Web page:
Prem Paul, UNL vice chancellor for research and economic development, asked the search committee he co-chaired with Osborne for ideas that might go “outside the box” to define the director’s responsibilities at the performance lab. “I suggested a potential model that would be cross-organizational, so we could pull together the strengths of both organizations – in terms of both people and the technology side to address the human performance issues across all the environments,” Burnfield said.
Once that model was endorsed, Osborne and Paul knew which hire could galvanize both organizations and capitalize on the inherent strength of each one ... the imminently qualified woman who suggested it.
“It made sense to me,” Osborne said. “Judy has been at Madonna for a number of years and directed research physical therapy at a lab in California before coming here. She has considerable research experience and all the skills we thought were important to run the Nebraska performance lab. She’s very hard-working, and we feel there will be some synergies between Madonna and the 3B research area run by Dr. Molfese. We see a lot of collaboration between our academic and our athletic research areas.”
Innovative Solutions Improve Safety, Performance
The main purpose for the performance lab is to “come up with some innovative solutions that will benefit our student-athletes in terms of their safety and their athletic performance,” Osborne said. “There will be many different things going on – from concussion studies to biomarkers that measure saliva and recovery time to athletic and nutrition supplements to cardiovascular research to athletic equipment issues such as helmet design.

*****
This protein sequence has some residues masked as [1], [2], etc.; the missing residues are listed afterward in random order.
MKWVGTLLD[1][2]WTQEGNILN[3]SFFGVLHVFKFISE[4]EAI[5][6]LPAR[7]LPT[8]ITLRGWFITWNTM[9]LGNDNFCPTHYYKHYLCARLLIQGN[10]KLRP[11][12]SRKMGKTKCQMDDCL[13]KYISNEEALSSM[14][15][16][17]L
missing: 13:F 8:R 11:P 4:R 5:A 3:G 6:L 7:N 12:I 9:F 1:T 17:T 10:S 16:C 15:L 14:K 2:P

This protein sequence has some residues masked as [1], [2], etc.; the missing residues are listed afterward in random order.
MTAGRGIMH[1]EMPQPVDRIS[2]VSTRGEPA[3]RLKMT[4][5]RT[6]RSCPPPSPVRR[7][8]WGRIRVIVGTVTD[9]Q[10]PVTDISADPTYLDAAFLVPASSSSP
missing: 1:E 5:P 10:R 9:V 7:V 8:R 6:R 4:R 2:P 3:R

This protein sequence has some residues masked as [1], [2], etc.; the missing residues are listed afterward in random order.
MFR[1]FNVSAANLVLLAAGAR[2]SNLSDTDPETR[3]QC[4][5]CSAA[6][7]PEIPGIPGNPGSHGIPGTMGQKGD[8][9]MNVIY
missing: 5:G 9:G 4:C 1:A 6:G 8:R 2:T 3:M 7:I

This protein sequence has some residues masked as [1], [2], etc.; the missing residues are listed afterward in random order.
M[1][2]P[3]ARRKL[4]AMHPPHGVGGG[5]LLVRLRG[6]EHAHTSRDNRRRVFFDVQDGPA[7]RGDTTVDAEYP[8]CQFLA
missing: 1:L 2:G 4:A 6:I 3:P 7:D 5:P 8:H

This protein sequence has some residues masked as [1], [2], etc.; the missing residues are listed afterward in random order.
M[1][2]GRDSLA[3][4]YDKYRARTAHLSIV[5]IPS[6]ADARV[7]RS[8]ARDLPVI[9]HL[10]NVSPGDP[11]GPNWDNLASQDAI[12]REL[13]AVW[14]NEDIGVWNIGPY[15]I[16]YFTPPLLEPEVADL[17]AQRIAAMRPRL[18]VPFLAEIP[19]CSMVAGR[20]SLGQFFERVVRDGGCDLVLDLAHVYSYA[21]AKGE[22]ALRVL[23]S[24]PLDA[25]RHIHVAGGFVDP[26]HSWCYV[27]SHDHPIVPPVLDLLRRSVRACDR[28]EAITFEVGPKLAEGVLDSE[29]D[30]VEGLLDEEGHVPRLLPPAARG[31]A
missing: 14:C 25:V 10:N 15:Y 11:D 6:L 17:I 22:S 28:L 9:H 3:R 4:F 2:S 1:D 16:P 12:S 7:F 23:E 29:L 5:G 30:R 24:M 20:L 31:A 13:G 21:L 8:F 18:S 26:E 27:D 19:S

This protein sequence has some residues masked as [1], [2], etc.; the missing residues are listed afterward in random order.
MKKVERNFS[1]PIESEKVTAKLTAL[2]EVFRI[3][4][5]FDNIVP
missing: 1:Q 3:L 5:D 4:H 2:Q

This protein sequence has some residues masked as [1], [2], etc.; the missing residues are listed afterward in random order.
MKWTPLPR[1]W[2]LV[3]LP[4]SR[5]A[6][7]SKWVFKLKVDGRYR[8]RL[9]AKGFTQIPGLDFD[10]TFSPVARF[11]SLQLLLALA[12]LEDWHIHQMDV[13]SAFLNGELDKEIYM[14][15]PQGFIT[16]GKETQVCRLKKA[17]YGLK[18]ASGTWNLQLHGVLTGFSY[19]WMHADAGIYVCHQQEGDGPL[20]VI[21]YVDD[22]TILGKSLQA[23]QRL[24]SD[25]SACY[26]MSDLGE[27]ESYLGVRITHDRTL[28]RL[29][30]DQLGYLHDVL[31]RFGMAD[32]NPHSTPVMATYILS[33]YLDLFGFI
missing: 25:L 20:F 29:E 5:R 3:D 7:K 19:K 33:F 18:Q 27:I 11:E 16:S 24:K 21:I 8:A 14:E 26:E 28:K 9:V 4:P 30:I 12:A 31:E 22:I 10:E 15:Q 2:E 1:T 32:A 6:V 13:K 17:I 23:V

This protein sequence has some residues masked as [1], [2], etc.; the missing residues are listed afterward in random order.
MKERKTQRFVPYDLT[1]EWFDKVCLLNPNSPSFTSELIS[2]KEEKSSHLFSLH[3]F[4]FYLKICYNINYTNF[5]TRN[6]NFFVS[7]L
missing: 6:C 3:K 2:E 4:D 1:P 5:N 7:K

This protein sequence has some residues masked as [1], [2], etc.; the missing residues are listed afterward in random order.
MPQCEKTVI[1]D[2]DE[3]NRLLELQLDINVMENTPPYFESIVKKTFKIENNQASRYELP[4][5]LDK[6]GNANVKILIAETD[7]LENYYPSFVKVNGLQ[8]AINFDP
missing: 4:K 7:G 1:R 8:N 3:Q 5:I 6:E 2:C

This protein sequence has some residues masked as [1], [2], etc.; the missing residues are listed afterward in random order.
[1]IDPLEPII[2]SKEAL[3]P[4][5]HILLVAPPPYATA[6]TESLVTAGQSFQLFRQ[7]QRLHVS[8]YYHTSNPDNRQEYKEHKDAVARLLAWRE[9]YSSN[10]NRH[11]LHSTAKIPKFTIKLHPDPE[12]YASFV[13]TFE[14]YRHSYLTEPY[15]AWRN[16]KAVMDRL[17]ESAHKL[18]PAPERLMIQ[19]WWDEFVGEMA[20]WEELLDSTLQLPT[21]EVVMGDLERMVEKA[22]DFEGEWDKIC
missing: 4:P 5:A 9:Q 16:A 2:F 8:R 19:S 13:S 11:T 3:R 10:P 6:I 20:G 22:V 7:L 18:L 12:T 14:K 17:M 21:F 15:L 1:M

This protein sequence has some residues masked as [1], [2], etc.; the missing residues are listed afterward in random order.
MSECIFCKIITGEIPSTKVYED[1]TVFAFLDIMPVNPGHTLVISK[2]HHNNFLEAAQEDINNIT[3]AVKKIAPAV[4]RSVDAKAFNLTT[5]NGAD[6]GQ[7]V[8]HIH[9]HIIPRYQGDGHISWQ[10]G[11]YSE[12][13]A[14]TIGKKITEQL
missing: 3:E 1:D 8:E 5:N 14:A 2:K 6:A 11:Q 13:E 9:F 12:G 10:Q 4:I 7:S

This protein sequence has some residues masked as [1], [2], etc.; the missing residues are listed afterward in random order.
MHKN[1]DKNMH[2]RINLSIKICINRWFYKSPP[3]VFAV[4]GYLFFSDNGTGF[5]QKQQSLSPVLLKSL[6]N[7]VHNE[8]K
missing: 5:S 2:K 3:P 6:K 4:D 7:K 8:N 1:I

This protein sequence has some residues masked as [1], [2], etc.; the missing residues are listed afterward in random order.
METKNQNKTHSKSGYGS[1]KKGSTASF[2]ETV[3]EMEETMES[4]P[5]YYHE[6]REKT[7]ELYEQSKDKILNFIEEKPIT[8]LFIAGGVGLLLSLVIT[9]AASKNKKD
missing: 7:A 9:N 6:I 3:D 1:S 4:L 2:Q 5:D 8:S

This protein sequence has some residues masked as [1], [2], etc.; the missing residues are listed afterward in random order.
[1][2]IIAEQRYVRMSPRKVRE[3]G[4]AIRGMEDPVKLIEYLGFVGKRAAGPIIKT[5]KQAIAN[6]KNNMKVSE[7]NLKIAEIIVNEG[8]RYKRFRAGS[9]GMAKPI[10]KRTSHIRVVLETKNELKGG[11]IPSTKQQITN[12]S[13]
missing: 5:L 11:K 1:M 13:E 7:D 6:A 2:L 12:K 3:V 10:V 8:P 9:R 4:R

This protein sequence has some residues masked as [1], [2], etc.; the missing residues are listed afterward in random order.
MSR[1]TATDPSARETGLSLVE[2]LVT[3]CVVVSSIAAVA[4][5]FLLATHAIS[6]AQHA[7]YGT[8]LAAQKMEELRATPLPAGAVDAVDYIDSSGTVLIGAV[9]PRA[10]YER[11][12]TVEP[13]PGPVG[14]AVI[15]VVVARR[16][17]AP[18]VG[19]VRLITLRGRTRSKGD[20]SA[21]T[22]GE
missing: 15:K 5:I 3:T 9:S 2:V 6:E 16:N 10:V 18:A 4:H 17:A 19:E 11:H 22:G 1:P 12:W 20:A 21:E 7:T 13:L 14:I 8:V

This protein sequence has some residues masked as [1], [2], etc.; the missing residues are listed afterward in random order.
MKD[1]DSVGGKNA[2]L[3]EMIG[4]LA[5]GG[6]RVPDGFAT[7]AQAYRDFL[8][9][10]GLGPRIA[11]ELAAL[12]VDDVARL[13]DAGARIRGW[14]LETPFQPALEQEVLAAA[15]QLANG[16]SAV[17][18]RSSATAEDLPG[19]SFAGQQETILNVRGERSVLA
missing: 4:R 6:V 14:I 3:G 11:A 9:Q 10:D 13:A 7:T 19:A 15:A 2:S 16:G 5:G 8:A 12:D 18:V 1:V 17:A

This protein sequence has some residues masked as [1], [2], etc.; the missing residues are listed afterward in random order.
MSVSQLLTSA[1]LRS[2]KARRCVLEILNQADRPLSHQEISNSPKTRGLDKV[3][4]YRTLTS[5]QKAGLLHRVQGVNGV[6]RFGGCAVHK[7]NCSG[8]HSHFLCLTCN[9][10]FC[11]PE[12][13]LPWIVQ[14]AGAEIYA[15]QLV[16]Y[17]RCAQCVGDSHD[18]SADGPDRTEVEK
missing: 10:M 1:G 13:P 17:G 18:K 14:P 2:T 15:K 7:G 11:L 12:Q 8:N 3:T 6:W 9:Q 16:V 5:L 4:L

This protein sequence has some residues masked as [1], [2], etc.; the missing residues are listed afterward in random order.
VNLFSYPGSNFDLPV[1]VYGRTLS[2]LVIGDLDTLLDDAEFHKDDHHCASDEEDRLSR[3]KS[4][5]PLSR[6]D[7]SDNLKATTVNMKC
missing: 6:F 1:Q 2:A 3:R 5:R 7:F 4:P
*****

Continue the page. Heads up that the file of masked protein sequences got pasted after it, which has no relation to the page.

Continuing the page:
Osborne pointed out that Bryan Heart Institute will be involved in cardiac research and Nebraska Global, a Lincoln-based high-tech software company, will occupy research space in the East Stadium. “There will be many research opportunities, and Judy will be making decisions on which projects we pursue and which ones we turn down,” Osborne said. “Our goal is to make certain that everything benefits our student-athletes.”
According to Osborne, the research area also needs to generate revenue, so the performance lab will not become “a drain” for the Athletic Department. In his third month as AD, Eichorst has given Osborne responsibility to lead the athletic side of the collaborative research relationship.
“I’ll be in a consultative and advisory capacity until the decisions have been made and Judy’s staff is on board,” Osborne said. “When everything’s in place, Judy’s staffers can take it and run with it and I’ll go do something else.”
Burnfield Will ‘Always Have Something Tom Can Do’
Tuesday, Burnfield smiled when Osborne’s quote was repeated.
“I will always have something that Tom can do,” she said. “I have such great respect for him and for everything he does.”
Osborne plans to accelerate his role to help recruit about 3,500 new mentors for the TeamMates organization that he and wife Nancy founded. He also plans to be as accommodating as possible to the University of Nebraska, where he earned a Ph.D. “Any time anybody there wants me to do something, I’ll do it,” he said.
“Even recruiting?” I ask Osborne.
“Even recruiting,” he replied.
Sounds to me like a lifetime opportunity, even if it will have to fit somewhere in between a dinner, a luncheon, a clinic, a seminar or that one “assignment” he probably would cherish most – a fishing hole.